The National Plan of island development 2021-2027 consolidates the objectives, priorities, measures and projects for the development of island communities, with emphasis on transport connectivity and communal infrastructure (water and drainage works) and price differences on  the shore and on islands. Some projects are already being implemented on our islands, such as, for example, the INSULAE project the aim of which is to develop innovative solutions for the decarbonization of European islands, and the activities are directed to the islands of Unije (Croatia), Bornholm (Denmark) and Madera (Portugal). In cooperation with HEP, a project of developing an onshore photo-voltage power plant with a capacity of up to 1MW was initiated on the island of Unije to which a battery system will be connected for the storage of produced energy and in that way cover, to a great degree, the annual needs of the island for electric energy. The installation of a solar power plant and battery facility for energy storage on Unije will be one of the first projects of its kind in the Republic of Croatia made possible by the citizens of the island of Unije in cooperation with representatives of science, the economy, and local authorities.

Battery systems generate multiple benefits and savings for the storage of energy in isolated systems, such as islands or mountains so experts from the Split Faculty of Electrical and Mechanical Engineering and Shipbuilding developed battery systems that could drive ships along the coast, lower costs of electric power in the industry and provide a stable supply of electricity to island dwellers. Along with wind farms, solars and hydrogen we also have the possible production of energy from the sea by using waves, tides and special seawater heat pumps. The latter, (SDTMV system – Seawater Heat Pumping System) could be particularly applicable to Croatia due to its long coastline, and this technology is already being used in Poreč. As far as the conversion of waste into hydrogen with the use of solar energy is concerned, a pilot project is underway on the island of Cres.  After the conversion, the hydrogen would be used for the needs of the industry, transport and production of clean energy.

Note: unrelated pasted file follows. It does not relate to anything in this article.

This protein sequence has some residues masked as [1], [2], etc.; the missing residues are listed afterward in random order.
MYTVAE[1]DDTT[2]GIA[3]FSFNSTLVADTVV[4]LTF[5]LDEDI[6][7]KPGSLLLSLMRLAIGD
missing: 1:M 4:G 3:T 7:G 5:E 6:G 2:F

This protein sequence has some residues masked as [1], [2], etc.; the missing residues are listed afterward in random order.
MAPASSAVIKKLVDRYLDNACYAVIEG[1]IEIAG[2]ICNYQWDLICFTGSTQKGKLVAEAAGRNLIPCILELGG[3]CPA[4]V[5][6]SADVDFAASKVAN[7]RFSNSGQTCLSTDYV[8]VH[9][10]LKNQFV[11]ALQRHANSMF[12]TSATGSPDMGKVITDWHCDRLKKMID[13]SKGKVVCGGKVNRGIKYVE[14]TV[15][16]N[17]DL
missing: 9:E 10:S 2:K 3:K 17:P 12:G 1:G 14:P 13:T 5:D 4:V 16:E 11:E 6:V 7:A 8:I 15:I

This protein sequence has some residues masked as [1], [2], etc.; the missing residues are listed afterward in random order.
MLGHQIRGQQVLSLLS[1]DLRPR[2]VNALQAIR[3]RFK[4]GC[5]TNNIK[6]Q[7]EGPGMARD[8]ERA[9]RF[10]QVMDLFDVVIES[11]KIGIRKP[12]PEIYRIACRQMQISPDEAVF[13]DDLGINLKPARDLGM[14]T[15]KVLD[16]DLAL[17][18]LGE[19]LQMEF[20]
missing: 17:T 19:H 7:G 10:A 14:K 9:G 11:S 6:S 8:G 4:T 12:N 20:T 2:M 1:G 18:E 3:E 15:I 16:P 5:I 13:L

Kristina Čelić, the director of the Energy Department at the Ministry of the Economy and Sustainable Development presented the New Electric Power Market Law that is in force. “The Law was written in a way to encourage the inclusion of citizens and give them the opportunity to install plants for supply and consumption on the basis of their own production”, Čelić pointed. She clarified how citizens will be able to assemble around initiatives according to their own business models so that even those who are not able to install solar panels on their roofs or who live in apartment buildings will have the opportunity to become part of their own electric power production.

Aleksandar Halavanja, head of the Service for the systemic management of energy at the Fund for Environmental Protection and Energy Efficiency held an interactive lecture emphasizing that he came to the island in order to gain as much information as possible on the needs of the island and its dwellers in view of the implementation of the energy transition. “The Fund is preparing a competition the funds of which are exclusively intended for island needs. Although it will be announced at the end of the year, if the funds are not fully used they will be transferred to 2022,  so  therefore I call upon the islanders to prepare projects for the energy transition and be ready for the forthcoming competitions.”